Let's take a step back for a moment from who the actors are in the recent DDoS attacks and look at the root cause of the problem, because that isn't going away. We have a horribly insecure software ecosystem that let's the bad guys take advantage of all the insecure software that vendors have shipped in the last 5 years to build distributed denial of service (DDoS) armies. The attackers then target these DDos armies at whoever they choose and are able to shut down their networks

It is time to stop thinking about computer security as a castle wall and moat problem and to start looking at it as an ecosystem problem. We can't secure our networks or those of our allies by building bigger walls any more than the President of the United States can keep our air clean for government workers by enacting tougher emmision standards for US government vehicles. It is a global problem that requires a global solution.

There has been no global cooperation to date to help the average computer user keep his or her computer secure. Yet we talk about keeping car emmisions down. But the effect of both is similar. In a shared environment, be it the water and air or an information infrastructure. Each individual user contributes to the health of the system.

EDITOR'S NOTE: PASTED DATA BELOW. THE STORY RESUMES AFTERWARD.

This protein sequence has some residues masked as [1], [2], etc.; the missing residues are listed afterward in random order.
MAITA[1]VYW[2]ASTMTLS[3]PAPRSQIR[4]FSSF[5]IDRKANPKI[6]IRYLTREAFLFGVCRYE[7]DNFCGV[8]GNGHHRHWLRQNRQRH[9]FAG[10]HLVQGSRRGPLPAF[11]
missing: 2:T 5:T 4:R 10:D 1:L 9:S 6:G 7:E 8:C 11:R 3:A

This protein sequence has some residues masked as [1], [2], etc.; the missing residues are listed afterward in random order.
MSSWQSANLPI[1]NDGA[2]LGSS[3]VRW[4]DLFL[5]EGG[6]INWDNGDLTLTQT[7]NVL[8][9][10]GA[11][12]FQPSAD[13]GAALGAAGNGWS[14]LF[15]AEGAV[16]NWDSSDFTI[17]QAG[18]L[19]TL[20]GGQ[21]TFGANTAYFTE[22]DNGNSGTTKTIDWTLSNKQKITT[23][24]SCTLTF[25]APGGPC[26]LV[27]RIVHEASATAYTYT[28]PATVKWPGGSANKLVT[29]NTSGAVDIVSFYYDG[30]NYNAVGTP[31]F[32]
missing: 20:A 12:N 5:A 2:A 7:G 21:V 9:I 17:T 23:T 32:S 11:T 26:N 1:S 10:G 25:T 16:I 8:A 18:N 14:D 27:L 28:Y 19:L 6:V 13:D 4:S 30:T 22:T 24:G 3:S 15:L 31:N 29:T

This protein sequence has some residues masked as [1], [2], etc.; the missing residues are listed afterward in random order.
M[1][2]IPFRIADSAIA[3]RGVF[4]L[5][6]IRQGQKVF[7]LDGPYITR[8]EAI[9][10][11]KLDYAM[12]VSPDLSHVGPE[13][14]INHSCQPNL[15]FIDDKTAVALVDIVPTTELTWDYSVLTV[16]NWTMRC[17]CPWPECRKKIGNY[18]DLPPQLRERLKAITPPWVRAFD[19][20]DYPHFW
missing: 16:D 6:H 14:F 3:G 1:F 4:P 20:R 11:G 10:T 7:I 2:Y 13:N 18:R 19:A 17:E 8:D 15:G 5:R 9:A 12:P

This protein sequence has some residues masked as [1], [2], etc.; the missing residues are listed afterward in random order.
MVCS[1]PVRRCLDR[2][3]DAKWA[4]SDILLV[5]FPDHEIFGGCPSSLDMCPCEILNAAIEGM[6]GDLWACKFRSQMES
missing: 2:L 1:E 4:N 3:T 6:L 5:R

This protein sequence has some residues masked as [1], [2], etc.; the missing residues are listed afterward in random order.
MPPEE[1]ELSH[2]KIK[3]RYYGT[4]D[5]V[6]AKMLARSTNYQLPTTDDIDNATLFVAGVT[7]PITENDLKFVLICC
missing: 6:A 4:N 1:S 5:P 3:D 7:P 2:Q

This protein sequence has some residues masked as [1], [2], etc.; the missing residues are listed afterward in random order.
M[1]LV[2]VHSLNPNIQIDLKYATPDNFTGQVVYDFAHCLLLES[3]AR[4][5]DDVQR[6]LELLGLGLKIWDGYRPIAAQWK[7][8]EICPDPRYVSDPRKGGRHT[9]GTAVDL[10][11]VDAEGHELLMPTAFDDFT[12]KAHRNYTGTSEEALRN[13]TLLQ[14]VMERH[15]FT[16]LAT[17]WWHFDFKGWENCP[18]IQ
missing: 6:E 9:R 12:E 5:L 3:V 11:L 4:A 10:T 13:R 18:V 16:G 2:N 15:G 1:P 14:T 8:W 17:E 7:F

Each insecure computer is much like a polluting car. By itself there is little risk of harm. But when the software on that computer is compromised and taken together with all the other computers with that software, the risk builds up until it reaches a critical mass. We see that critical mass when groups, nation state sponsored or simply criminal, are able to destroy network connectivity for their targets using these compromised computers

Make no mistake. The root cause of these denial of service attacks is insecure software. It might be an operating sytem vulnerability or a vulnerability in a media player, web browser, or the latest cool social networking widget. These vulnerabilities let the attackers chip away one by one at the internet ecosystem like cancer cells. At some point the malignacy is great enough that it can destroy a high value target.